I need to get approval from myself first. I need to ask myself; Do I approve of this? Am I living by my values?

Day 18:
I had another quick mood change today. I don’t know why I have these mood swings. I was feeling all right. Now, I’m upset. I’m not sure what triggers these changes.
I need to figure out what my triggers are.
Today’s trigger – When I feel like I am being perceived or am accused of being childish or childlike.

Please stay tuned for Weeks 4 and 5. Click here to view Week 1 and Week 2.

Coping Skills

Coping skills are the biggest thing they teach you in therapy. By learning different coping skills, you can help yourself relax, calm down and manage your mental illness. Different skills work better than others in different situations, you just have to find the ones that work for you. Take the time to practice these skills, so that when you need to use them, you have them available for your use. *I will be posting about many of these coping skills more in detail at a later time.

5, 4, 3, 2, 1

  • Observe 5 things you see, notice 4 sounds you hear, 3 things you feel, 2 things you smell & 1 thing you taste.


  • “I” Statements. Assertive communication of your feelings: “I feel __, when you __, because __. In the future, I’d like you to __.
  • Also use DEAR MAN (described here) to be assertive.

3 C’s (Catch, challenge & Change)/Thought Stopping

  • Catch the negative/unhealthy thought, challenge it, and change it. Notice the impulse or thought. Say or think “STOP” either out loud or to yourself. Replace the troubling thought with a positive alternative thought.

Challenge Distorted Thoughts (CBT Skill)

  • Notice the negative/distorted though. Ask yourself, is there evidence for my thought or am I exaggerating? Think of a few alternative, less negative possibilities.

Distract (DBT: Distress Tolerance Skill)

  • ACCEPTS: A – Activites; C – Contributing; C – Comparisions; E – Emotions; P – Pushing Away;
  • Do a puzzle, go shopping, clean one room in the house. DO SOMETHING!!!!!


  • Work out the emotion through physical exercise. Walk, weights, jog, biking, etc.

Gratitude list

  • Write down a list of 10 things you are grateful for every night. Make sure at least 5 of them are not the same as the night before.


  • Guided imagery uses your 5 senses and imagination to attempt to manage your emotions. Please visit the Inner Health Studio for more information.

Improve the moment (DBT: Distress Tolerance Skill)

  • I – Imagery; M – Meaning; P – Prayer; R – Relaxation; O – One Thing in the Moment; V – Vacation; E – Encourage


  • Write about a strong emotion you are experiencing, how you coped with it, and what you can do differently next time.


  • Taking the lemons that life hands you and making lemonade.
  • Dilute the situation (add water).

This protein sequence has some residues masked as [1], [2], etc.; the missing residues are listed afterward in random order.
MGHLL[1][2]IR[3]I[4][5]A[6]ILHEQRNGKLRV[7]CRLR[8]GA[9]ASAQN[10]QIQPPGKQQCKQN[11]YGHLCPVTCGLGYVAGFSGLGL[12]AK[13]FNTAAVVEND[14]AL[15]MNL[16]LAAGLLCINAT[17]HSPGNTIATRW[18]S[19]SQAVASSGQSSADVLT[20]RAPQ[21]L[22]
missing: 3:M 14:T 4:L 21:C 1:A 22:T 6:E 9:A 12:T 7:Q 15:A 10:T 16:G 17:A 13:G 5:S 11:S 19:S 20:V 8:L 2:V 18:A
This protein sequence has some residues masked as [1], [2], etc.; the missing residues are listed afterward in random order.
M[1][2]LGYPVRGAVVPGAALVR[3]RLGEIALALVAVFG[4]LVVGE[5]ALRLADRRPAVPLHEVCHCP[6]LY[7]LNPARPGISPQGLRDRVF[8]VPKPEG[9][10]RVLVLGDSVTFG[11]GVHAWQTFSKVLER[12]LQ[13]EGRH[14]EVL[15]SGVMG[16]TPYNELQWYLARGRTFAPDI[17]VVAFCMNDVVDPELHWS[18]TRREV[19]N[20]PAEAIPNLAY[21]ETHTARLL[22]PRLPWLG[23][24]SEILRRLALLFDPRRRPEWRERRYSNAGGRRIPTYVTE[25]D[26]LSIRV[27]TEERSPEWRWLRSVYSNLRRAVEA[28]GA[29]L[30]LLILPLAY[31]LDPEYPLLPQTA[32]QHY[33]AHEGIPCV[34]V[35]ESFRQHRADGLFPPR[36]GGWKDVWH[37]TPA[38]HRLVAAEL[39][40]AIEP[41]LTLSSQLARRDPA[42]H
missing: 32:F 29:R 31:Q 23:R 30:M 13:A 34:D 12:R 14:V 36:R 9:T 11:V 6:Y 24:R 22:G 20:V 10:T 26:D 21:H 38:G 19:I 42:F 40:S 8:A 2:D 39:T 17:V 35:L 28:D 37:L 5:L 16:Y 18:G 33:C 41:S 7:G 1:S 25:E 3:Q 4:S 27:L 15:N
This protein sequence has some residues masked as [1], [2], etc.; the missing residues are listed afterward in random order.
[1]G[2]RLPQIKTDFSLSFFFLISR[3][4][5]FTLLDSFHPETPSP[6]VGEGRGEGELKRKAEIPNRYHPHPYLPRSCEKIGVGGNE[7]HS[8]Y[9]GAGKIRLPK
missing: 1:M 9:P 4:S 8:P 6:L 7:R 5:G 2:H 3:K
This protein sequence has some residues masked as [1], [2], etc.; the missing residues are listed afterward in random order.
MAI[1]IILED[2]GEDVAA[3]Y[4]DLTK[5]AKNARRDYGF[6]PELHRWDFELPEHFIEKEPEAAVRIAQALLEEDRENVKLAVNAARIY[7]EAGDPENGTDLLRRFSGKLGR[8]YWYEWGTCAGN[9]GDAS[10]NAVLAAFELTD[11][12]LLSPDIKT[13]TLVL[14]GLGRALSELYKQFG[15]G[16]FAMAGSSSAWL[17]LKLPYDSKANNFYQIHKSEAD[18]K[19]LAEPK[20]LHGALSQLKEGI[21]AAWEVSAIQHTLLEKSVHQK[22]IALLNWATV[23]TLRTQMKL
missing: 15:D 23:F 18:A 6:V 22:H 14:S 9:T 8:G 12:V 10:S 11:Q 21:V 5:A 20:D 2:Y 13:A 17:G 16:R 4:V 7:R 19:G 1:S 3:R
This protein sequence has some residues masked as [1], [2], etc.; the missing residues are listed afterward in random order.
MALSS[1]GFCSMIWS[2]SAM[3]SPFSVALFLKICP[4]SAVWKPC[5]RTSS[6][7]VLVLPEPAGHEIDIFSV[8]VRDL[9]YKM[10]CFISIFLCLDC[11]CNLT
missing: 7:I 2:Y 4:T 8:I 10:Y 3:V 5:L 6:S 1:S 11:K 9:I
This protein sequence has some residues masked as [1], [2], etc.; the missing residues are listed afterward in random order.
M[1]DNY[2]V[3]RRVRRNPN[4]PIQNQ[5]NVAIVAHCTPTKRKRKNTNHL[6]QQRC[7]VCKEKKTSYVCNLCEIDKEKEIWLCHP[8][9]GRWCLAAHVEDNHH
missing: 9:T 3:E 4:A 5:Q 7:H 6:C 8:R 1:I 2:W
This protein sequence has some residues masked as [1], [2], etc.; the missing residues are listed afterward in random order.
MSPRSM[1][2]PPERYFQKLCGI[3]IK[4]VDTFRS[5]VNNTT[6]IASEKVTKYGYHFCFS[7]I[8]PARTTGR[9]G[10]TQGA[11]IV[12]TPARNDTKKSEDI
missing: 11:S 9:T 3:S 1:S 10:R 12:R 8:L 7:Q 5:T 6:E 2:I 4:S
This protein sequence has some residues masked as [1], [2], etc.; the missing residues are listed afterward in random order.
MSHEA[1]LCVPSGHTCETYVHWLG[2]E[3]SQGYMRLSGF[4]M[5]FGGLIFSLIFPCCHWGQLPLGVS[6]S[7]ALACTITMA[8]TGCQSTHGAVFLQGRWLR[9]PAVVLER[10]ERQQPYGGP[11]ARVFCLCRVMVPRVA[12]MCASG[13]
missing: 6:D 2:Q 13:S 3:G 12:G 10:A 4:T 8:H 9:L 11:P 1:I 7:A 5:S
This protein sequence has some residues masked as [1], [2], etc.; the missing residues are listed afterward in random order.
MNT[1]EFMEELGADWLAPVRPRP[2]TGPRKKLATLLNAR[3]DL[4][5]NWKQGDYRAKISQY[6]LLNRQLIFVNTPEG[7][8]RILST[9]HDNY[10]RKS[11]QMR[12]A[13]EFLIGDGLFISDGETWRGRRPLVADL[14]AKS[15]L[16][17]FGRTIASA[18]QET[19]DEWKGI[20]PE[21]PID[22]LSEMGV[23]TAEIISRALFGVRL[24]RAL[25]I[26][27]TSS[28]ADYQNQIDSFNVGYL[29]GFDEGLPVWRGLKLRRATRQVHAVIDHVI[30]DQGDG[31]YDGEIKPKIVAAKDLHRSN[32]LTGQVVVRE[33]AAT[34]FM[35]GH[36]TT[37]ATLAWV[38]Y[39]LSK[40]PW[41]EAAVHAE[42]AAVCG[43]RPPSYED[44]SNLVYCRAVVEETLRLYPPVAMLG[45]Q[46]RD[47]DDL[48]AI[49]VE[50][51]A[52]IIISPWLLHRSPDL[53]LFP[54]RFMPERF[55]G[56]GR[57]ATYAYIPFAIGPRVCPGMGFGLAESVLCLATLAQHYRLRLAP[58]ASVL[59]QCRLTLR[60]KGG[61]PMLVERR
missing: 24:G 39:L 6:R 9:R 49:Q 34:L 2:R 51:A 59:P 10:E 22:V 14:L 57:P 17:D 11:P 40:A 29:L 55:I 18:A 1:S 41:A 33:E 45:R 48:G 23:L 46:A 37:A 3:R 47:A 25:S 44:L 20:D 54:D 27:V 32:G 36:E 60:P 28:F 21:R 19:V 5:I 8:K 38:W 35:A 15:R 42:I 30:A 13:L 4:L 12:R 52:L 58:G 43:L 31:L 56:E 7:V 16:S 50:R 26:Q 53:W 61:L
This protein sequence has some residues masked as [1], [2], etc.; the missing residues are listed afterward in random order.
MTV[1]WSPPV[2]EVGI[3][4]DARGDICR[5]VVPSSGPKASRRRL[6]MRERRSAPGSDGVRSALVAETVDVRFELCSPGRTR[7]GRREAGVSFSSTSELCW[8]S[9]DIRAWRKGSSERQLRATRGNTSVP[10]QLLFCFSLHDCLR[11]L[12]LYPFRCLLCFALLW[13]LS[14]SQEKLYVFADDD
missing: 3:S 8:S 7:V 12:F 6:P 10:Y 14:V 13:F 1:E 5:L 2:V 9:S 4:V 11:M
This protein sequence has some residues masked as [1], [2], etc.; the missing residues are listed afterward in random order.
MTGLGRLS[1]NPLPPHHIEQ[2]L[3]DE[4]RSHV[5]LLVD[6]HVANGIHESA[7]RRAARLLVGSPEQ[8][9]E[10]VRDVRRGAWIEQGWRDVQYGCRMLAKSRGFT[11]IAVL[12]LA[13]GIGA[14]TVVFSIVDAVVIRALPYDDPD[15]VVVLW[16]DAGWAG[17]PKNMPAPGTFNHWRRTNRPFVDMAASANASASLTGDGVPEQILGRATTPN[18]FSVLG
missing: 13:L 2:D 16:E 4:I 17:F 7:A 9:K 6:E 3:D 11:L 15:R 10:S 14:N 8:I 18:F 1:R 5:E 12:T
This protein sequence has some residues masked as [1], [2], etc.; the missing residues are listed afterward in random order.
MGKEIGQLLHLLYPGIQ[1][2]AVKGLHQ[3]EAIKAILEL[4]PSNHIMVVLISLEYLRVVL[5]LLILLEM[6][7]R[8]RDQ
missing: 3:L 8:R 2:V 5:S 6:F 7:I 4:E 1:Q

• Find or add something positive to the situation (Add sugar).

Make/use a self sooth kit

  • Please view the separate post here on making & using a self sooth kit.

Mirror Work

  • Look at yourself in a mirror and repeat a positive self-statement out loud 3-10 times. Run the water if you don’t want anyone to hear you. “I am _______.”

Non-judgmental (DBT: Mindfulness Skill)

  • Not judging anyone or anything.
  • This includes not judging your own thoughts, actions, etc.
  • Accepts the situation as is, for the moment.

Observe breathing (4 square breathing)

  • Breathe in while counting to 4. Hold it for 4. Exhale while counting to 4. Repeat.

One Mind/Mindfulness (DBT: Mindfulness Skill)

  • Focus on something around you. Notice the details. Describe it to yourself. (Will be discussed in further detail in a future post).

Opposite to Emotion (Emotion Regulation Skill)

  • Identify your problematic emotion, and actively engage in activities that bring the opposite emotion to your awareness as well.
  • To change the emotion, acting contrary to how you feel.

PMR – Progressive Muscle Relaxation

  • Involves tensing and relaxing various muscle groups.
  • Listen to a cd or online PMR relaxation meditation.

Positive Self-Talk

  • Focusing on your positive qualities and repeating them to yourself

Pros & Cons (DBT: Distress Tolerance Skill)

  • Think about the positives and negatives to the situation. Write them down.

Radical Acceptance (DBT: Distress Tolerance Skill)

  • Accepting the situation & continuing on
  • Accept what you can’t change and let it go. Focus your attention and energy on what you can control and change: Yourself
  • Accepting is not the same as approving. Tolerate the moment.

Ride the wave

  • Emotions come and go like the waves in the ocean. When you are experiencing a strong negative emotion, visualize that you are surfing on a wave of your emotions, letting it ride.

Stop. Think. Act

  • A strong impulse or emotion is not the same as acting on it. Think it through. You can choose to engage in the impulse, use a skill to manage it or tolerate it while doing nothing. You have the choice.

Talk to Someone

  • Talk  out the troublesome emotion or situation with someone you trust. Often just getting it out verbally is all we need to improve our mood. Helpful advice can put things into perspective too.

Time Out

  • Separate yourself from the situation allowing yourself time to calm down and restore emotional balance.


  • Retreat inside yourself and then reemerge when it is safe. Use hard outer shell to let things roll off your back. When you feel knocked down, turn yourself right side up and back in balance.


  • Volunteering and helping others can take your mind out of itself by focusing on helping someone or something else.

Wise mind (DBT: Distress Tolerance Skill)

  • A combination of reasonable (logical) mind and emotional mind.

DBT Skills Handbook
Relaxation & Guided Imagery
Emergency Bag or Box (Self-soothing)

Expressive Therapy – Kite

In this exercise, we had to draw ourselves as a kite. The line was to be what was holding us back, the ribbon was to show our support system and we were also told to draw the environment in which our kite was in. Expressive Therapy Hopefully you can tell that according to my kite, there are light and dark places within me. My ribbon is bright and colorful because my support system is cheering for me. The line is held by me and symbolizes that I am holding myself back from what I could become. The environment is dark and cloudy and it looks like my kite is heading for a tree but you can also see the sun peeking out in the corner. I was hoping to show the light and the dark that pushes and pulls at me and my life.